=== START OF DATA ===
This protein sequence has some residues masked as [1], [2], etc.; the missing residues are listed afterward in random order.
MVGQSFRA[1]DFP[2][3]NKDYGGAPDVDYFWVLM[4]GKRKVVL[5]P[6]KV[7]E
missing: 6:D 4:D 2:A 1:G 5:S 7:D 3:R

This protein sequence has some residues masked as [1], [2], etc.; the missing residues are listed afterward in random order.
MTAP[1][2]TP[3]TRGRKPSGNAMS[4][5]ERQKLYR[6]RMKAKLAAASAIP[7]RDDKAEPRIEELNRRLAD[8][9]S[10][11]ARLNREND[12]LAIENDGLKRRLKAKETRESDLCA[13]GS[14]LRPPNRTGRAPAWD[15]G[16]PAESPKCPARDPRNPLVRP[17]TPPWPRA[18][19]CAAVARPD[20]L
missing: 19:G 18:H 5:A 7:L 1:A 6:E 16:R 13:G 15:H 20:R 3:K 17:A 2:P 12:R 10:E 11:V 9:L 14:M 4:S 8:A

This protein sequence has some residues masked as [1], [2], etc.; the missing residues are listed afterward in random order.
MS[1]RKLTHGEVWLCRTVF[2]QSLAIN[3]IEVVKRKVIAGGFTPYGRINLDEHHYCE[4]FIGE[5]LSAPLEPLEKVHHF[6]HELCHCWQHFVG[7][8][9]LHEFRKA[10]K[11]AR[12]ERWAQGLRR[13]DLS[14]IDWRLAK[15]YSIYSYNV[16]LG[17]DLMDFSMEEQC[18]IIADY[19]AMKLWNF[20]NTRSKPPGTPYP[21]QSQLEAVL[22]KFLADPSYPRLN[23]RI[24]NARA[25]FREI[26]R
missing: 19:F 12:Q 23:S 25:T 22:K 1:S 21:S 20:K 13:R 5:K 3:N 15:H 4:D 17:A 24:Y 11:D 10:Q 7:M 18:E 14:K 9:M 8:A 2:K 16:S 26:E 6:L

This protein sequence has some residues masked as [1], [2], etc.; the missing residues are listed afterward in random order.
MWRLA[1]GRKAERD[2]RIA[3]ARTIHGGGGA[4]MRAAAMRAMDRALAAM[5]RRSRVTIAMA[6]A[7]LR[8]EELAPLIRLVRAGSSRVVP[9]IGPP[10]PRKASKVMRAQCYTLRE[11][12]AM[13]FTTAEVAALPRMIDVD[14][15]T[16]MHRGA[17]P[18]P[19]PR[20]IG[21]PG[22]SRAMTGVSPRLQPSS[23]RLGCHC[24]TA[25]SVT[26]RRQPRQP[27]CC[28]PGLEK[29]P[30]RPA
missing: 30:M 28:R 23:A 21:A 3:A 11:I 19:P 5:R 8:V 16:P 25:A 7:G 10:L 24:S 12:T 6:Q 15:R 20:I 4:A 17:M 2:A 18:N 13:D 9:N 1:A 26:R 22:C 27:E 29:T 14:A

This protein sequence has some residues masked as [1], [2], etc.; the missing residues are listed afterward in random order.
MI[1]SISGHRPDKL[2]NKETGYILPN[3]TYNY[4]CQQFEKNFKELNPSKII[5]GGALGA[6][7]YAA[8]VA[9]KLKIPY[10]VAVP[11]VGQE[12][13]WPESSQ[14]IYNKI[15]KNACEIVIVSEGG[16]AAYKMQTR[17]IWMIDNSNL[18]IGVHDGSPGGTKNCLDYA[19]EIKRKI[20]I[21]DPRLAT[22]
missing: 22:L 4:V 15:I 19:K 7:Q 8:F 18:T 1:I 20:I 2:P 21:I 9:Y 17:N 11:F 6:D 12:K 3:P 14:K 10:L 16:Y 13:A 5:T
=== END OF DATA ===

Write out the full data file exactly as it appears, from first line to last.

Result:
This protein sequence has some residues masked as [1], [2], etc.; the missing residues are listed afterward in random order.
MVGQSFRA[1]DFP[2][3]NKDYGGAPDVDYFWVLM[4]GKRKVVL[5]P[6]KV[7]E
missing: 6:D 4:D 2:A 1:G 5:S 7:D 3:R

This protein sequence has some residues masked as [1], [2], etc.; the missing residues are listed afterward in random order.
MTAP[1][2]TP[3]TRGRKPSGNAMS[4][5]ERQKLYR[6]RMKAKLAAASAIP[7]RDDKAEPRIEELNRRLAD[8][9]S[10][11]ARLNREND[12]LAIENDGLKRRLKAKETRESDLCA[13]GS[14]LRPPNRTGRAPAWD[15]G[16]PAESPKCPARDPRNPLVRP[17]TPPWPRA[18][19]CAAVARPD[20]L
missing: 19:G 18:H 5:A 7:L 1:A 6:E 16:R 13:G 15:H 20:R 3:K 17:A 2:P 12:R 10:E 11:V 9:L 14:M 4:S 8:A

This protein sequence has some residues masked as [1], [2], etc.; the missing residues are listed afterward in random order.
MS[1]RKLTHGEVWLCRTVF[2]QSLAIN[3]IEVVKRKVIAGGFTPYGRINLDEHHYCE[4]FIGE[5]LSAPLEPLEKVHHF[6]HELCHCWQHFVG[7][8][9]LHEFRKA[10]K[11]AR[12]ERWAQGLRR[13]DLS[14]IDWRLAK[15]YSIYSYNV[16]LG[17]DLMDFSMEEQC[18]IIADY[19]AMKLWNF[20]NTRSKPPGTPYP[21]QSQLEAVL[22]KFLADPSYPRLN[23]RI[24]NARA[25]FREI[26]R
missing: 19:F 12:Q 23:S 25:T 22:K 1:S 21:S 20:K 13:R 5:K 3:N 15:H 4:D 17:A 24:Y 11:D 10:Q 7:M 18:E 14:K 9:M 8:A 2:K 16:S 26:E 6:L

This protein sequence has some residues masked as [1], [2], etc.; the missing residues are listed afterward in random order.
MWRLA[1]GRKAERD[2]RIA[3]ARTIHGGGGA[4]MRAAAMRAMDRALAAM[5]RRSRVTIAMA[6]A[7]LR[8]EELAPLIRLVRAGSSRVVP[9]IGPP[10]PRKASKVMRAQCYTLRE[11][12]AM[13]FTTAEVAALPRMIDVD[14][15]T[16]MHRGA[17]P[18]P[19]PR[20]IG[21]PG[22]SRAMTGVSPRLQPSS[23]RLGCHC[24]TA[25]SVT[26]RRQPRQP[27]CC[28]PGLEK[29]P[30]RPA
missing: 30:M 28:R 23:A 21:A 3:A 11:I 19:P 5:R 8:V 16:P 25:A 7:G 10:L 24:S 12:T 6:Q 15:R 20:I 4:A 17:M 2:A 18:N 13:D 9:N 1:A 26:R 22:C 27:E 29:T 14:A

This protein sequence has some residues masked as [1], [2], etc.; the missing residues are listed afterward in random order.
MI[1]SISGHRPDKL[2]NKETGYILPN[3]TYNY[4]CQQFEKNFKELNPSKII[5]GGALGA[6][7]YAA[8]VA[9]KLKIPY[10]VAVP[11]VGQE[12][13]WPESSQ[14]IYNKI[15]KNACEIVIVSEGG[16]AAYKMQTR[17]IWMIDNSNL[18]IGVHDGSPGGTKNCLDYA[19]EIKRKI[20]I[21]DPRLAT[22]
missing: 22:L 4:V 15:I 19:K 7:Q 8:F 18:T 1:I 20:I 2:P 21:I 9:Y 17:N 11:F 6:D 12:K 3:P 14:K 10:L 16:Y 13:A 5:T